Retirement Confidence High Among This Group
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Who thinks they will have enough money to retire? New research finds that it’s not just the 1 percent. Regular folks, many with household incomes of less than $150,000, feel confident they will have enough to retire.
Research from Wells Fargo discovered that 88 percent of Americans it surveyed who had $250,00 or more in investable assets, feel confident they will have saved enough for the life they want in retirement, compared with just 57 percent of those with less than a quarter of a million dollars in investments.
The good news for many is that getting that much saved doesn't require a top-paying job. More than 60 percent of those surveyed with $250,000 in investible assets have a household income of less than $150,000.
The research shows that one thing those who make the $250,000 threshold have in common is that they have a plan for their retirement. More than 70 percent of those surveyed who are considered affluent have a written plan for their finances in retirement, compared with only 43 percent of those with less than $250,000 in assets.
"What is striking about the 'affluent' is that their overwhelming confidence is not from guessing what they’ll need, but from disciplined saving, watching their spending and detailed planning," said Karen Wimbish, director of Retail Retirement at Wells Fargo.
While the majority of the affluent use detailed planning and calculations to estimate the percentage of their current household annual income needed to live on in retirement, the survey revealed that nearly three- quarters of Americans with fewer assets guess at how much they will need.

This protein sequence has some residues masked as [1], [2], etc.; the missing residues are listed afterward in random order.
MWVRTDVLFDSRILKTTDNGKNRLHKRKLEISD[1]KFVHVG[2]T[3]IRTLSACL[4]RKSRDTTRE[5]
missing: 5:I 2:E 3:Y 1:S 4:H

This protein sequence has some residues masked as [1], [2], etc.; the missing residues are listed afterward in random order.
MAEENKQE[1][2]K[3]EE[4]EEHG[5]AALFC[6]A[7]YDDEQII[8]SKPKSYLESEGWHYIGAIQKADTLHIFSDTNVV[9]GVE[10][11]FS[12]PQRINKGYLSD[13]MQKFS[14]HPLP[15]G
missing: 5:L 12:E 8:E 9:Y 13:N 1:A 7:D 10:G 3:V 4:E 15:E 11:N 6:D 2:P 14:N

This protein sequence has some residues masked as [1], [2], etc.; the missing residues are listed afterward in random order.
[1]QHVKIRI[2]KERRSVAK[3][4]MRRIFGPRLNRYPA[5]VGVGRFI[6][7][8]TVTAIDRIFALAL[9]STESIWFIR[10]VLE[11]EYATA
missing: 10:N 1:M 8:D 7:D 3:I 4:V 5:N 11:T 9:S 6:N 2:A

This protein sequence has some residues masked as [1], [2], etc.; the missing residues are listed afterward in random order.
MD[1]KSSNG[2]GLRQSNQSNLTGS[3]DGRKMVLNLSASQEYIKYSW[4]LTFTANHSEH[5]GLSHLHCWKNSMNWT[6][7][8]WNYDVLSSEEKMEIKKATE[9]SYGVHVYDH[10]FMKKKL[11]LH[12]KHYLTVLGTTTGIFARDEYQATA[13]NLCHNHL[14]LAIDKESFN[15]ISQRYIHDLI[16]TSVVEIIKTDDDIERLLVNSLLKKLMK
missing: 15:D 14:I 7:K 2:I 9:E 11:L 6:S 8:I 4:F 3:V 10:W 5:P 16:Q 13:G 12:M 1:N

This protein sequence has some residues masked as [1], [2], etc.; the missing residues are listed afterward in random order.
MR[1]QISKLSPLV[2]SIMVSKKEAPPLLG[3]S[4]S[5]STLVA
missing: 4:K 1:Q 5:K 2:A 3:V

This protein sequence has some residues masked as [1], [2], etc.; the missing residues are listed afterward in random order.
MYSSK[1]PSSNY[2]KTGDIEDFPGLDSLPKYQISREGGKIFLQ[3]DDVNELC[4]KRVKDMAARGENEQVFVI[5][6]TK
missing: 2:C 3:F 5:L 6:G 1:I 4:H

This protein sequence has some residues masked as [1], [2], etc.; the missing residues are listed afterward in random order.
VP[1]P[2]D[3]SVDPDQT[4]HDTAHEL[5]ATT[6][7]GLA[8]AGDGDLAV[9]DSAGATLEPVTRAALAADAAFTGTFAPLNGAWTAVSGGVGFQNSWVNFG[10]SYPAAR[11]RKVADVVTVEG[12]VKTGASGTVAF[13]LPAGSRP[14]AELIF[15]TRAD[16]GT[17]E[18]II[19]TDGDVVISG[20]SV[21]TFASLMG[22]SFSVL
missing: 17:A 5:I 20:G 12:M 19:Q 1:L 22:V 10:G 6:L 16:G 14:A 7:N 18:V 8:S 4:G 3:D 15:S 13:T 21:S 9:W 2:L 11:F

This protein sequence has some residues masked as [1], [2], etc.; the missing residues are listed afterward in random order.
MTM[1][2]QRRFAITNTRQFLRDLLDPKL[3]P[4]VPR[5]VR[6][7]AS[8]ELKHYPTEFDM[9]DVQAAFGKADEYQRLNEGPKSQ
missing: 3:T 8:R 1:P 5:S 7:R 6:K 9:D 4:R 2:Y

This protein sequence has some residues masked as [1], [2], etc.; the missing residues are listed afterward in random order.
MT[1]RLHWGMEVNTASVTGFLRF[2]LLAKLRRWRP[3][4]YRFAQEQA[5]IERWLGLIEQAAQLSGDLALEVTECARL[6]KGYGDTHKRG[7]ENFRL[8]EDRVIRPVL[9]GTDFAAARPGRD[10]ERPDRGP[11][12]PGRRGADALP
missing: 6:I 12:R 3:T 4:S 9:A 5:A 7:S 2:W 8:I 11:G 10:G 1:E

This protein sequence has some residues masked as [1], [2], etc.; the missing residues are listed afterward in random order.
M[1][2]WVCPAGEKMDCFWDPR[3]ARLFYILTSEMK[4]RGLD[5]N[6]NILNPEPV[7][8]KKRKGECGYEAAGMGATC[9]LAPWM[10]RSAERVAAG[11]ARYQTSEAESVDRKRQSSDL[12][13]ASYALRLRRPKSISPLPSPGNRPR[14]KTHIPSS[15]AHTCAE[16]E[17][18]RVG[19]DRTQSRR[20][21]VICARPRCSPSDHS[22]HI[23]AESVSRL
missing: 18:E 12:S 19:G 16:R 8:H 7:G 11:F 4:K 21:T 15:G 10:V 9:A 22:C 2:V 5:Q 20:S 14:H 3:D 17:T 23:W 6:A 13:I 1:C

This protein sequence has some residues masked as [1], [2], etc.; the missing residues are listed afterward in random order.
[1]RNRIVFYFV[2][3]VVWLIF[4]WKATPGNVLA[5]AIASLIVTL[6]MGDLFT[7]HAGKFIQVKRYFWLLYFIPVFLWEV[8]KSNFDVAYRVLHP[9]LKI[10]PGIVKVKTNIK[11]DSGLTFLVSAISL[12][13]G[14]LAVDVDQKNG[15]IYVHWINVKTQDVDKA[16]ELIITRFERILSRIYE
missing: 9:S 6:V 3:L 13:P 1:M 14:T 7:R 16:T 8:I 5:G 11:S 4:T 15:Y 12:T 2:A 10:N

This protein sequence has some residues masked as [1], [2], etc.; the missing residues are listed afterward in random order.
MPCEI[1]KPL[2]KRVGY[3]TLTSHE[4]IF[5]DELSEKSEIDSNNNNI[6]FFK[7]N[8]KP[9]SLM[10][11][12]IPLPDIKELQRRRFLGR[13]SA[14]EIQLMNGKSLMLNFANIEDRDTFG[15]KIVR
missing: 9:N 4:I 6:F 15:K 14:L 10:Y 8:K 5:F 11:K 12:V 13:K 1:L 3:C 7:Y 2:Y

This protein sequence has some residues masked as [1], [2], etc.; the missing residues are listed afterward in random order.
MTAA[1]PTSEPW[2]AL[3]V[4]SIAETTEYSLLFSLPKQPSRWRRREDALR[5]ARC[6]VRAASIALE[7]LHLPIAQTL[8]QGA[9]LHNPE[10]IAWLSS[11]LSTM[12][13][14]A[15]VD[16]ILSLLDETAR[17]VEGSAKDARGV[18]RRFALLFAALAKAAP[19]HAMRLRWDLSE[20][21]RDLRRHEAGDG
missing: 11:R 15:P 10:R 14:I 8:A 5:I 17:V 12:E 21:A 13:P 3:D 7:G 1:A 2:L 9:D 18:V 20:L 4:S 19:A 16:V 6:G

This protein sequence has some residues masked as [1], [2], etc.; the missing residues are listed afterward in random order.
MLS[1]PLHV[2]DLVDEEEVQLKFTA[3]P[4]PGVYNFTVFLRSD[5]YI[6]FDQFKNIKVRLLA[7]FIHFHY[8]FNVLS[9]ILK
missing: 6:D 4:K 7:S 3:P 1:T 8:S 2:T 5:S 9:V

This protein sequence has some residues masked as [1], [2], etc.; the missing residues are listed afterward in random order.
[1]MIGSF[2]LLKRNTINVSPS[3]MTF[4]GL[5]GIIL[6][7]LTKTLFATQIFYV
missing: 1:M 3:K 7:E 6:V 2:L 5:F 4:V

Besides being better prepared, well-off adults have taken greater strides in saving for their retirement. The study found that the median amount already saved for retirement by the affluent is $500,000, compared with just $60,000 for those with less than $250,000 in assets.
The research shows that the wealthy anticipate that health care costs will be their primary day-to-day financial concern in retirement, as opposed to those without as much in assets who believe the top worry is paying the bills.
"Although the affluent are more financially prepared for their retirement, both groups have grossly underestimated the health care expenses they will need in retirement," Wimbish said. "They need to be more aware and plan for the real costs of health care in retirement."
Not having enough saved will keep a lot of those who are retirement eligible working well into their senior years.
The survey shows that working in retirement due to financial necessity will be a reality for more than a third of Americans with less than $250,000 in assets, compared to only 9 percent of the affluent. A quarter of those with less in assets feel they will have to work into their 80s to have enough saved for retirement.
The study was based on surveys of 1,800 adults between ages 25 and 75.